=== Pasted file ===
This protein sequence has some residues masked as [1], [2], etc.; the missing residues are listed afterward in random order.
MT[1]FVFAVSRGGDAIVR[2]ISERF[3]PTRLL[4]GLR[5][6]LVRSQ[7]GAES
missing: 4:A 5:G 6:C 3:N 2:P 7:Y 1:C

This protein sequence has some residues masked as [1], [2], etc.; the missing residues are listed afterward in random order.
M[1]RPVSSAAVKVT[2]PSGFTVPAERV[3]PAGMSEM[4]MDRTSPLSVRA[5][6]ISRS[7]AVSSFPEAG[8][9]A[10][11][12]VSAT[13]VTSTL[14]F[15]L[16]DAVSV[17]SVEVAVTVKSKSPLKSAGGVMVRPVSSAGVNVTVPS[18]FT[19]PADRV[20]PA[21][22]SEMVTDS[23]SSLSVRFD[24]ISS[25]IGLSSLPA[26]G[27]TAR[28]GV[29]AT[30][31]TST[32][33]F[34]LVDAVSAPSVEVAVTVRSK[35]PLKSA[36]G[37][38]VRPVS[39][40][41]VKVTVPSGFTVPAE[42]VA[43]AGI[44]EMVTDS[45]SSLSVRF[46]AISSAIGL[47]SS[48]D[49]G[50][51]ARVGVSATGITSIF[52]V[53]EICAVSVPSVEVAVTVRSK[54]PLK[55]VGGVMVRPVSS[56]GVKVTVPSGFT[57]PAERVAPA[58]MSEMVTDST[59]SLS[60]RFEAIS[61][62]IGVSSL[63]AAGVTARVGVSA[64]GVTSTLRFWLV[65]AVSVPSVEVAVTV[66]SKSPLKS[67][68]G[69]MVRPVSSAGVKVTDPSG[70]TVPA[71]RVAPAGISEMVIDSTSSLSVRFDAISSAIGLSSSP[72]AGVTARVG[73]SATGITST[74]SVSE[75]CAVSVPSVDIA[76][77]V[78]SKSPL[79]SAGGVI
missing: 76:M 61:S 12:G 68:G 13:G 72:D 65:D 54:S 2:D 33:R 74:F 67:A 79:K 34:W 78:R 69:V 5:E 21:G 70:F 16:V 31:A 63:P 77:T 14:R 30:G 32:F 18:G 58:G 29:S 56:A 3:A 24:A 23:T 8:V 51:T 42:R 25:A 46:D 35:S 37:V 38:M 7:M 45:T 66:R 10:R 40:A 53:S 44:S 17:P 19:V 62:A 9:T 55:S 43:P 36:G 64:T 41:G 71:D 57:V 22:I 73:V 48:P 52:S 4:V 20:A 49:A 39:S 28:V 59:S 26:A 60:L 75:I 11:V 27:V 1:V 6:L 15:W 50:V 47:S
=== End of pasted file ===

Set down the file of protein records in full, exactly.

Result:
This protein sequence has some residues masked as [1], [2], etc.; the missing residues are listed afterward in random order.
MT[1]FVFAVSRGGDAIVR[2]ISERF[3]PTRLL[4]GLR[5][6]LVRSQ[7]GAES
missing: 4:A 5:G 6:C 3:N 2:P 7:Y 1:C

This protein sequence has some residues masked as [1], [2], etc.; the missing residues are listed afterward in random order.
M[1]RPVSSAAVKVT[2]PSGFTVPAERV[3]PAGMSEM[4]MDRTSPLSVRA[5][6]ISRS[7]AVSSFPEAG[8][9]A[10][11][12]VSAT[13]VTSTL[14]F[15]L[16]DAVSV[17]SVEVAVTVKSKSPLKSAGGVMVRPVSSAGVNVTVPS[18]FT[19]PADRV[20]PA[21][22]SEMVTDS[23]SSLSVRFD[24]ISS[25]IGLSSLPA[26]G[27]TAR[28]GV[29]AT[30][31]TST[32][33]F[34]LVDAVSAPSVEVAVTVRSK[35]PLKSA[36]G[37][38]VRPVS[39][40][41]VKVTVPSGFTVPAE[42]VA[43]AGI[44]EMVTDS[45]SSLSVRF[46]AISSAIGL[47]SS[48]D[49]G[50][51]ARVGVSATGITSIF[52]V[53]EICAVSVPSVEVAVTVRSK[54]PLK[55]VGGVMVRPVSS[56]GVKVTVPSGFT[57]PAERVAPA[58]MSEMVTDST[59]SLS[60]RFEAIS[61][62]IGVSSL[63]AAGVTARVGVSA[64]GVTSTLRFWLV[65]AVSVPSVEVAVTV[66]SKSPLKS[67][68]G[69]MVRPVSSAGVKVTDPSG[70]TVPA[71]RVAPAGISEMVIDSTSSLSVRFDAISSAIGLSSSP[72]AGVTARVG[73]SATGITST[74]SVSE[75]CAVSVPSVDIA[76][77]V[78]SKSPL[79]SAGGVI
missing: 76:M 61:S 12:G 68:G 13:G 72:D 65:D 54:S 2:D 33:R 74:F 67:A 79:K 34:W 78:R 69:V 5:E 21:G 70:F 16:V 31:A 63:P 77:T 14:R 30:G 32:F 18:G 58:G 29:S 56:A 3:A 24:A 23:T 8:V 51:T 42:R 25:A 46:D 35:S 37:V 38:M 7:M 45:T 66:R 10:R 40:A 53:S 44:S 17:P 19:V 62:A 9:T 55:S 43:P 36:G 64:T 41:G 71:D 57:V 22:I 73:V 48:P 52:S 4:V 20:A 49:A 39:S 28:V 59:S 26:A 60:L 75:I 11:V 27:V 1:V 6:L 15:W 50:V 47:S